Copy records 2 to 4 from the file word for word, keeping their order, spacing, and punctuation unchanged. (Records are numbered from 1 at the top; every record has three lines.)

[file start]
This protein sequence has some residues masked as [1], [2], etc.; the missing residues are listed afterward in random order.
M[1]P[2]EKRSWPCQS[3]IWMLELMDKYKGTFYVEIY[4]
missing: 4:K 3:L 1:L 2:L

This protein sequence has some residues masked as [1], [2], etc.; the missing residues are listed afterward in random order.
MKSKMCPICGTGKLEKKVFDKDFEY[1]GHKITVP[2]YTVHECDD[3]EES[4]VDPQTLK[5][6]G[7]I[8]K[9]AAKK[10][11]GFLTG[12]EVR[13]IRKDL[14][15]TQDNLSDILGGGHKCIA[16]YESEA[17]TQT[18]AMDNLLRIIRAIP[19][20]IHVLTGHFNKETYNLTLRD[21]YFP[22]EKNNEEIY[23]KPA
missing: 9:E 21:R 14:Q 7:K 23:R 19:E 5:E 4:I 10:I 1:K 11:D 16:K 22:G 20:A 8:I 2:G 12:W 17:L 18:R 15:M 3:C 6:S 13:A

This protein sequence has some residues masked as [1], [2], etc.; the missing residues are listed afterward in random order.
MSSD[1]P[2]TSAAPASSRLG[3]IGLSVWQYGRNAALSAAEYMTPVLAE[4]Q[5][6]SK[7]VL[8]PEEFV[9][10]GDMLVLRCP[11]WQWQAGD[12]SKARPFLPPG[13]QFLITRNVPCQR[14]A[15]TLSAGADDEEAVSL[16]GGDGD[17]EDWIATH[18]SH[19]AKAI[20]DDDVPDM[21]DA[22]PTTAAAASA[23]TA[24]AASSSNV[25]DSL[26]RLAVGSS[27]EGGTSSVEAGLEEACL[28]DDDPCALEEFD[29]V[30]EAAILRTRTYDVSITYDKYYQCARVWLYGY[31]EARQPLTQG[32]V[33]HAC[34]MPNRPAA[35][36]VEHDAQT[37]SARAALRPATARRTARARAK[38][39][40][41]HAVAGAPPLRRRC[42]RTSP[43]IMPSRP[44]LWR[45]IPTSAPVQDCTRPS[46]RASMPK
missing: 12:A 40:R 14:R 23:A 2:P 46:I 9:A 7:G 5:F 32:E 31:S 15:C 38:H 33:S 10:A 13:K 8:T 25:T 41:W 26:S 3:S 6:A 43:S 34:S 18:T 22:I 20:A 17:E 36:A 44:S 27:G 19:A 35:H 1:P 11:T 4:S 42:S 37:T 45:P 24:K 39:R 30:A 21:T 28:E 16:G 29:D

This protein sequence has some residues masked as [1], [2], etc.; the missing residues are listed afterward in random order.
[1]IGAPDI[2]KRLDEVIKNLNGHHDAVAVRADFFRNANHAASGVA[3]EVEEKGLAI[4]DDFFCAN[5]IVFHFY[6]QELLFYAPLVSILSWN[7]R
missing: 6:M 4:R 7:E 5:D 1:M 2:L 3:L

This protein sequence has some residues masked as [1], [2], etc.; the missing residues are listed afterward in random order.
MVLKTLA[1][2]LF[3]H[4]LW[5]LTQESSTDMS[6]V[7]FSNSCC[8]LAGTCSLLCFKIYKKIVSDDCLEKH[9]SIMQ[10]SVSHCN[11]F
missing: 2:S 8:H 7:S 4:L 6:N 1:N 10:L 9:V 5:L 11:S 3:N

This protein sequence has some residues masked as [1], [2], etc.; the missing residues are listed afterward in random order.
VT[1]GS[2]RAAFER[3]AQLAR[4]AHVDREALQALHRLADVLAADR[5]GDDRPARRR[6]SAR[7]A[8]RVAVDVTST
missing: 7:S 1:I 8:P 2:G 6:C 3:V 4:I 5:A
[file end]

This protein sequence has some residues masked as [1], [2], etc.; the missing residues are listed afterward in random order.
MKSKMCPICGTGKLEKKVFDKDFEY[1]GHKITVP[2]YTVHECDD[3]EES[4]VDPQTLK[5][6]G[7]I[8]K[9]AAKK[10][11]GFLTG[12]EVR[13]IRKDL[14][15]TQDNLSDILGGGHKCIA[16]YESEA[17]TQT[18]AMDNLLRIIRAIP[19][20]IHVLTGHFNKETYNLTLRD[21]YFP[22]EKNNEEIY[23]KPA
missing: 9:E 21:R 14:Q 7:K 23:R 19:E 5:E 4:I 10:I 1:K 11:D 16:K 22:G 20:A 8:I 2:G 12:W 17:L 18:R 15:M 3:C 6:S 13:A

This protein sequence has some residues masked as [1], [2], etc.; the missing residues are listed afterward in random order.
MSSD[1]P[2]TSAAPASSRLG[3]IGLSVWQYGRNAALSAAEYMTPVLAE[4]Q[5][6]SK[7]VL[8]PEEFV[9][10]GDMLVLRCP[11]WQWQAGD[12]SKARPFLPPG[13]QFLITRNVPCQR[14]A[15]TLSAGADDEEAVSL[16]GGDGD[17]EDWIATH[18]SH[19]AKAI[20]DDDVPDM[21]DA[22]PTTAAAASA[23]TA[24]AASSSNV[25]DSL[26]RLAVGSS[27]EGGTSSVEAGLEEACL[28]DDDPCALEEFD[29]V[30]EAAILRTRTYDVSITYDKYYQCARVWLYGY[31]EARQPLTQG[32]V[33]HAC[34]MPNRPAA[35][36]VEHDAQT[37]SARAALRPATARRTARARAK[38][39][40][41]HAVAGAPPLRRRC[42]RTSP[43]IMPSRP[44]LWR[45]IPTSAPVQDCTRPS[46]RASMPK
missing: 12:A 40:R 14:R 23:A 2:P 46:I 9:A 7:G 5:F 32:E 31:S 15:C 38:H 33:S 10:A 13:K 8:T 25:T 41:W 26:S 3:S 6:A 43:S 34:S 18:T 22:I 20:A 17:E 36:A 44:S 27:G 19:A 35:H 1:P 11:T 4:S 42:S 37:T 45:P 24:K 39:R 30:A 21:T 28:E 16:G 29:D

This protein sequence has some residues masked as [1], [2], etc.; the missing residues are listed afterward in random order.
[1]IGAPDI[2]KRLDEVIKNLNGHHDAVAVRADFFRNANHAASGVA[3]EVEEKGLAI[4]DDFFCAN[5]IVFHFY[6]QELLFYAPLVSILSWN[7]R
missing: 6:M 4:R 7:E 5:D 1:M 2:L 3:L